The embattled attorney general has tried to distract voters from those problems with his efforts to prevent community colleges from charging in-state tuition to undocumented immigrants eligible for the Obama administration's deferred-action program, his full-throated defenses of state abortion laws that federal courts have found unconstitutional and his attacks on Obamacare.
Those are good plays to the base, but Horne has still drawn a conservative challenger in the GOP primary: Mark Brnovich, who has worked as a county, state and federal prosecutor. Brnovich has also worked for the Goldwater Institute, served as senior director of the private-prison company Corrections Corporation of America and headed up the state's Department of Gaming. He's scored endorsements from U.S. Rep. Trent Franks, Maricopa County Attorney Bill Montgomery and Len Munsil, president of Arizona Christian University.
The winner of the Republican primary will face Felecia Rotellini, who has been a prosecutor for the Arizona Attorney General's Office and head of the State Banking Department. Rotellini came within 4 percentage points of beating Horne in 2010—the narrowest gap for any Democrat running statewide.
Secretary of State
Earlier this month, Democrat Terry Goddard—who has lost three races for governor and won two races for attorney general—announced via Facebook that he wanted to run for secretary of state, saying that he "can't stay on the sidelines when fair elections are at risk and dark money is polluting campaign financing."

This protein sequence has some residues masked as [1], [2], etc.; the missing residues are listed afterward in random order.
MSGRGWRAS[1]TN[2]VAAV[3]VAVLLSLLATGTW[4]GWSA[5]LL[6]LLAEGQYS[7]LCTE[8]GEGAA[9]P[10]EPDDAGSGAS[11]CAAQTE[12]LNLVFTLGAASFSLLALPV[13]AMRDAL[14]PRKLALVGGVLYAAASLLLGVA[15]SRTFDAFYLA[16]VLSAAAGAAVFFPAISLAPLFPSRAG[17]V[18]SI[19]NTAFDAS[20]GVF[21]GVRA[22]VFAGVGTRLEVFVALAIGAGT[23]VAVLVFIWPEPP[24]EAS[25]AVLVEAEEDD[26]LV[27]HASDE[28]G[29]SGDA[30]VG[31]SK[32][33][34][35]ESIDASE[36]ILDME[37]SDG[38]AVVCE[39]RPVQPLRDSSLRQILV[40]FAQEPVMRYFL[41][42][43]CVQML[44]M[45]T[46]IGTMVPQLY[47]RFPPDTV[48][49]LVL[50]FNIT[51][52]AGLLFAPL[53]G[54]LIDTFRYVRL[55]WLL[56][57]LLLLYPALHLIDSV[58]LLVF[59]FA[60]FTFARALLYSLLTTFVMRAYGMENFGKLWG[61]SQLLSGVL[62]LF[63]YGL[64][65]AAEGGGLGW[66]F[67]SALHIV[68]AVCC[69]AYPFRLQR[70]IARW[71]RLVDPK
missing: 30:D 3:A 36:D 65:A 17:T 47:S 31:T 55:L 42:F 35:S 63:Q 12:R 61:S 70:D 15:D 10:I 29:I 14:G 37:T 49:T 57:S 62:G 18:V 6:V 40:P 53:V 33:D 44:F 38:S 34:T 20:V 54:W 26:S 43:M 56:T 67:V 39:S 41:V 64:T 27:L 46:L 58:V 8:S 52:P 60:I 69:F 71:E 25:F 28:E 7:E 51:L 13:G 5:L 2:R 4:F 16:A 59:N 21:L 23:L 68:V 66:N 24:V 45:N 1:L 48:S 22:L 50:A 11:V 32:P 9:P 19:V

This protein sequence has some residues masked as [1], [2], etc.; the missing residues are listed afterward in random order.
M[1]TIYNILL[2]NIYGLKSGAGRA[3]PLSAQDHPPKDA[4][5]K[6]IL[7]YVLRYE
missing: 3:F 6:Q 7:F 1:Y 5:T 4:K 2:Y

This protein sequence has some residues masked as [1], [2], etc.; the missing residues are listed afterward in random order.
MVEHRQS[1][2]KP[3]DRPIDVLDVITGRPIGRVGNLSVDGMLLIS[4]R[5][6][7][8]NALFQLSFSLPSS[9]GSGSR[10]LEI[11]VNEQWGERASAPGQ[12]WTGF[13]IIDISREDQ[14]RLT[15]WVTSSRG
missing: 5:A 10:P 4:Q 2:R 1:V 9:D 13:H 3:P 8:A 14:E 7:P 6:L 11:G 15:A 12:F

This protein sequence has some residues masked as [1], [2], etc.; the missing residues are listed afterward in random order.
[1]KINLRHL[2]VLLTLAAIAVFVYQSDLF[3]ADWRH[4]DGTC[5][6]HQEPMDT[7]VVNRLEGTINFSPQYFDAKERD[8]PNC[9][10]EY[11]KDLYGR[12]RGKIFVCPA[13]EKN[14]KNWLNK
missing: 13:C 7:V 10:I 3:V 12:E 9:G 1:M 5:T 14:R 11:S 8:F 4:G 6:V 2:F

Goddard's decision sets up a primary race against Leah Landrum Taylor, who has served in the Arizona Legislature since 1998. Landrum Taylor, who was unseated from her position as Senate minority leader late last year by her fellow Democrats, says she sees the secretary of state job as a natural next step in her career as a public servant.
"A lot more needs to be done; there's a lot more to give back," Landrum Taylor says.
There's a three-way primary brewing on the Republican side. Wil Cardon, who spent more than $9 million in a doomed effort to defeat U.S. Sen. Jeff Flake in the 2012 GOP primary, wants back in the political game; state Sen. Michele Reagan, who pushed through a controversial package of election reforms in the last legislative session, is looking to move up to statewide office; and state Rep. Justin Pierce has jumped into the hunt.
Superintendent of Public Instruction
Republican incumbent John Huppenthal, who is best known in Southern Arizona for his efforts to dismantle TUSD's Mexican-American studies program, wants a second term, but he faces a potential primary challenge from former Peoria Unified School District Board member Diane Douglas, who vows to do whatever she can to battle the Common Core learning standards.